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Tuesday, March 5, 2013

Review Squared, March 5, 2013

Short and Sweet
by Valerie Cardinal
@vscardinal

We are living in the Age of the Internet. There’s no use denying it when most of you reading this now are doing so on your own laptops, and will probably be checking your Facebook pages right after. Therefore, it’s not surprising that many online publications, such as Toronto’s The Grid, have opted for shorter, 300-words-or-less reviews. But is less really more?
I took a look at two reviews of The San Family, playing this week in Dartmouth, Nova Scotia. Elissa Barnard at the Chronicle Herald used 570 words, while Kate Watson at the Coast stuck to only 178 words. 

With a short review, being concise is key. A few summers ago, I was part of The Charlebois Post’s team of critics for the Montreal Fringe Festival. Since there were so many productions, we had to turn out reviews in 300 words or less. It was tough, as an unforgiving word count makes you get straight to the point. 


Although shorter reviews are punchier and pithier, there are some definite drawbacks.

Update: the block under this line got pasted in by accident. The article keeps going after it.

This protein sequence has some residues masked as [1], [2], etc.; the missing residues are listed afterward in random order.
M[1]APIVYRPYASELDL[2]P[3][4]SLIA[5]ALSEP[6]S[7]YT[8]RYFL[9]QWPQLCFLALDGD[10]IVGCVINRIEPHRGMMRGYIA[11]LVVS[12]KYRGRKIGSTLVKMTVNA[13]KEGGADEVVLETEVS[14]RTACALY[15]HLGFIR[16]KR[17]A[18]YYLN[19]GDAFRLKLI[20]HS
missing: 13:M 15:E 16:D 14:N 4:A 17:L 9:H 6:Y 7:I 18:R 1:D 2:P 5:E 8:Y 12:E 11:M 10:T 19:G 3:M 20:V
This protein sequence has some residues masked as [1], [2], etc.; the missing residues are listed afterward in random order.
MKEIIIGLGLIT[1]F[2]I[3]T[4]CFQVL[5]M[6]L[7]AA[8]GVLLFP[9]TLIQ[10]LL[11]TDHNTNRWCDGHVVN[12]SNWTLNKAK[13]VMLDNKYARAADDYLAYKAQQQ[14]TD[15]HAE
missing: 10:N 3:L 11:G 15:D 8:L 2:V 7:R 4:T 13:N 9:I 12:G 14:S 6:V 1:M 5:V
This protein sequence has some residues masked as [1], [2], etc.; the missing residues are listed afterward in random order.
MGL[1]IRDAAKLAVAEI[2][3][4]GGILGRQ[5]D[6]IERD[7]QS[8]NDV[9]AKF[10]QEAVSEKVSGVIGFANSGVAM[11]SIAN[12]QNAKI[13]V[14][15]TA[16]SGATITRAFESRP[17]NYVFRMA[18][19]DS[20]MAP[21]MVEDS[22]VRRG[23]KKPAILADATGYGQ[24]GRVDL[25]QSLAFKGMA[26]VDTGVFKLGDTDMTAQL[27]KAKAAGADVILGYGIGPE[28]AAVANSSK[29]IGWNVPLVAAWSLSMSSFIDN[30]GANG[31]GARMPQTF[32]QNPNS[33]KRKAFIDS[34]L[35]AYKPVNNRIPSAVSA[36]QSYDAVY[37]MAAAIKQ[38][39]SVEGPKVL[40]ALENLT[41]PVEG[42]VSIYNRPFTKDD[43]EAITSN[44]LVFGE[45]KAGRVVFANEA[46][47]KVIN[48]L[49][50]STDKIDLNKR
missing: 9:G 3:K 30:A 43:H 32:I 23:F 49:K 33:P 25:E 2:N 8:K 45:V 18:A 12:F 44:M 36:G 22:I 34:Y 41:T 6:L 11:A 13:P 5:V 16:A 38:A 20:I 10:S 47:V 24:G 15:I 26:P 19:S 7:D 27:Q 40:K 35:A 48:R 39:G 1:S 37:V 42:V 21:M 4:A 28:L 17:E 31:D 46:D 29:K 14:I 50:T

There’s no time to get too specific in a short review. In Barnard’s review of The San Family, she goes quite deep into the play’s setting in a sanatorium. Watson doesn’t have the space to do that, instead describing the play as “An interesting story that educators will love for shining a light on the shameful segregation of the past while offering an ultimately hopeful message.” This gives you an enticing view of what the show is about, while not giving you any specific details. 

Although shorter reviews are punchier and pithier, there are some definite drawbacks. Barnard has the space to elaborate about set design, sound design, costumes and lighting, and even fit in a comment about the writer. Meanwhile, the only aspect besides the acting that Watson can elaborate on is the music, which is integral to the plot. 

Towards the end of Barnard’s review, it seems like she’s searching for things to bump up her word count, as she discusses things such as the possibility of the play being turned into a feature film. Watson doesn’t have any time to dilly-dally about that. 

In way, shorter reviews are about telling people what they really want to know, which is whether or not the show is worth seeing. Keeping it short means readers quickly get the feel of the production. 

Of course, there are extremes to short reviews, influenced in particular by Twitter. For example, The Broadway Reporter’s homepage boasts that it’s “home of the two sentence Broadway review.” There are Twitter accounts dedicated to reviewing theatre in 140 characters or less, such as the London-based 140 Theatre Critics. Although I come from a journalistic environment where getting to the point quickly is strongly encouraged, this seems like too much of a good thing. 200 words can give you a good idea of a show. 200 characters probably cannot do that. 

[Publisher's note: The Charlebois Post policy on review length is now: "Write what you need to say, then stop."]

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